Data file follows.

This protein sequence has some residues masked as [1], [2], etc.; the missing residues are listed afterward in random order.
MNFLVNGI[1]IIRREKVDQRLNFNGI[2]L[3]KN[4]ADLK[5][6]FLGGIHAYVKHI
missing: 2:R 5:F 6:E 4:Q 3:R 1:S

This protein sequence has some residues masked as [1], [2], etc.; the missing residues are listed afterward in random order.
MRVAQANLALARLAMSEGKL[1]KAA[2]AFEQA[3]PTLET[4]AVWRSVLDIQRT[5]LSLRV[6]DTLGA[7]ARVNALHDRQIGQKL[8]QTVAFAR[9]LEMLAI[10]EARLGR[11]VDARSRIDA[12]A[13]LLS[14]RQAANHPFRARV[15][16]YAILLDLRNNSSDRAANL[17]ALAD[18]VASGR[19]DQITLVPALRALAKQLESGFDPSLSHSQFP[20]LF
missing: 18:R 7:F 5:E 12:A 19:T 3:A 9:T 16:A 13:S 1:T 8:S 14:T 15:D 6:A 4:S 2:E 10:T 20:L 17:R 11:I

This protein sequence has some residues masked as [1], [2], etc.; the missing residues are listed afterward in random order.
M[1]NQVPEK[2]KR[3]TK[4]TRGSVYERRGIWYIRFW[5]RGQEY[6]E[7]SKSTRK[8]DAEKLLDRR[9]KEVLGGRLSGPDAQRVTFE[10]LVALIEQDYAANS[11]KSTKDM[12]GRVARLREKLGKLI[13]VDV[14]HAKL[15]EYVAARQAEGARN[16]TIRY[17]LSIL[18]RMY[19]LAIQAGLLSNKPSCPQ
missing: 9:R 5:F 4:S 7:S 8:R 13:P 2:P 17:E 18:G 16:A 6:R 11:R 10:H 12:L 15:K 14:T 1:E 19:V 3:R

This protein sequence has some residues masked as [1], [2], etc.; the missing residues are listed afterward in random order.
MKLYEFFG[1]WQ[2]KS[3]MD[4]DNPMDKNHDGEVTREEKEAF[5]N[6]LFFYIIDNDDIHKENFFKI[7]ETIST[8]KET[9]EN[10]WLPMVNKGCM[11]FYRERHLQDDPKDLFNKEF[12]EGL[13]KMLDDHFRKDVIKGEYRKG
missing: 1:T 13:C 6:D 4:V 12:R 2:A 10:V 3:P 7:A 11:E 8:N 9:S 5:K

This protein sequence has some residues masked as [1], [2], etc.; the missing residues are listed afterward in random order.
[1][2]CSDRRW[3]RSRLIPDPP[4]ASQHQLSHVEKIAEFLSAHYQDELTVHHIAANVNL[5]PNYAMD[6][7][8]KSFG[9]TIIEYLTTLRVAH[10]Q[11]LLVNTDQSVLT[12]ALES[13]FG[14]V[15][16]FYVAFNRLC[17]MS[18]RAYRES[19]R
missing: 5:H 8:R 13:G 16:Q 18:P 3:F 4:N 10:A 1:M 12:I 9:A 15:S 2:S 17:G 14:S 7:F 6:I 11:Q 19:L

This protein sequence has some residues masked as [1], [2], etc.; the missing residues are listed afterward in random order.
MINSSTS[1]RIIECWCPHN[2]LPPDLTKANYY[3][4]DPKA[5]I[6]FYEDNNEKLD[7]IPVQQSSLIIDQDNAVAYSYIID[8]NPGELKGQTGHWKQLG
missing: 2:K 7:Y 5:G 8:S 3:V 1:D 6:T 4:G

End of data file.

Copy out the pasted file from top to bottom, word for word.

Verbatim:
This protein sequence has some residues masked as [1], [2], etc.; the missing residues are listed afterward in random order.
MNFLVNGI[1]IIRREKVDQRLNFNGI[2]L[3]KN[4]ADLK[5][6]FLGGIHAYVKHI
missing: 2:R 5:F 6:E 4:Q 3:R 1:S

This protein sequence has some residues masked as [1], [2], etc.; the missing residues are listed afterward in random order.
MRVAQANLALARLAMSEGKL[1]KAA[2]AFEQA[3]PTLET[4]AVWRSVLDIQRT[5]LSLRV[6]DTLGA[7]ARVNALHDRQIGQKL[8]QTVAFAR[9]LEMLAI[10]EARLGR[11]VDARSRIDA[12]A[13]LLS[14]RQAANHPFRARV[15][16]YAILLDLRNNSSDRAANL[17]ALAD[18]VASGR[19]DQITLVPALRALAKQLESGFDPSLSHSQFP[20]LF
missing: 18:R 7:F 5:E 12:A 19:T 3:A 9:T 16:A 13:S 1:T 8:S 14:T 15:D 6:A 4:S 2:E 10:T 20:L 17:R 11:I

This protein sequence has some residues masked as [1], [2], etc.; the missing residues are listed afterward in random order.
M[1]NQVPEK[2]KR[3]TK[4]TRGSVYERRGIWYIRFW[5]RGQEY[6]E[7]SKSTRK[8]DAEKLLDRR[9]KEVLGGRLSGPDAQRVTFE[10]LVALIEQDYAANS[11]KSTKDM[12]GRVARLREKLGKLI[13]VDV[14]HAKL[15]EYVAARQAEGARN[16]TIRY[17]LSIL[18]RMY[19]LAIQAGLLSNKPSCPQ
missing: 9:R 5:F 4:S 7:S 8:R 13:P 2:P 17:E 18:G 16:A 6:R 11:R 10:H 12:L 15:K 14:T 1:E 19:V 3:R

This protein sequence has some residues masked as [1], [2], etc.; the missing residues are listed afterward in random order.
MKLYEFFG[1]WQ[2]KS[3]MD[4]DNPMDKNHDGEVTREEKEAF[5]N[6]LFFYIIDNDDIHKENFFKI[7]ETIST[8]KET[9]EN[10]WLPMVNKGCM[11]FYRERHLQDDPKDLFNKEF[12]EGL[13]KMLDDHFRKDVIKGEYRKG
missing: 1:T 13:C 6:D 4:V 12:R 2:A 10:V 3:P 7:A 11:E 8:N 9:S 5:K

This protein sequence has some residues masked as [1], [2], etc.; the missing residues are listed afterward in random order.
[1][2]CSDRRW[3]RSRLIPDPP[4]ASQHQLSHVEKIAEFLSAHYQDELTVHHIAANVNL[5]PNYAMD[6][7][8]KSFG[9]TIIEYLTTLRVAH[10]Q[11]LLVNTDQSVLT[12]ALES[13]FG[14]V[15][16]FYVAFNRLC[17]MS[18]RAYRES[19]R
missing: 5:H 8:R 13:G 16:Q 18:P 3:F 4:N 10:A 1:M 12:I 9:A 15:S 2:S 17:G 14:S 7:F 6:I 11:Q 19:L

This protein sequence has some residues masked as [1], [2], etc.; the missing residues are listed afterward in random order.
MINSSTS[1]RIIECWCPHN[2]LPPDLTKANYY[3][4]DPKA[5]I[6]FYEDNNEKLD[7]IPVQQSSLIIDQDNAVAYSYIID[8]NPGELKGQTGHWKQLG
missing: 2:K 7:Y 5:G 8:S 3:V 1:D 6:T 4:G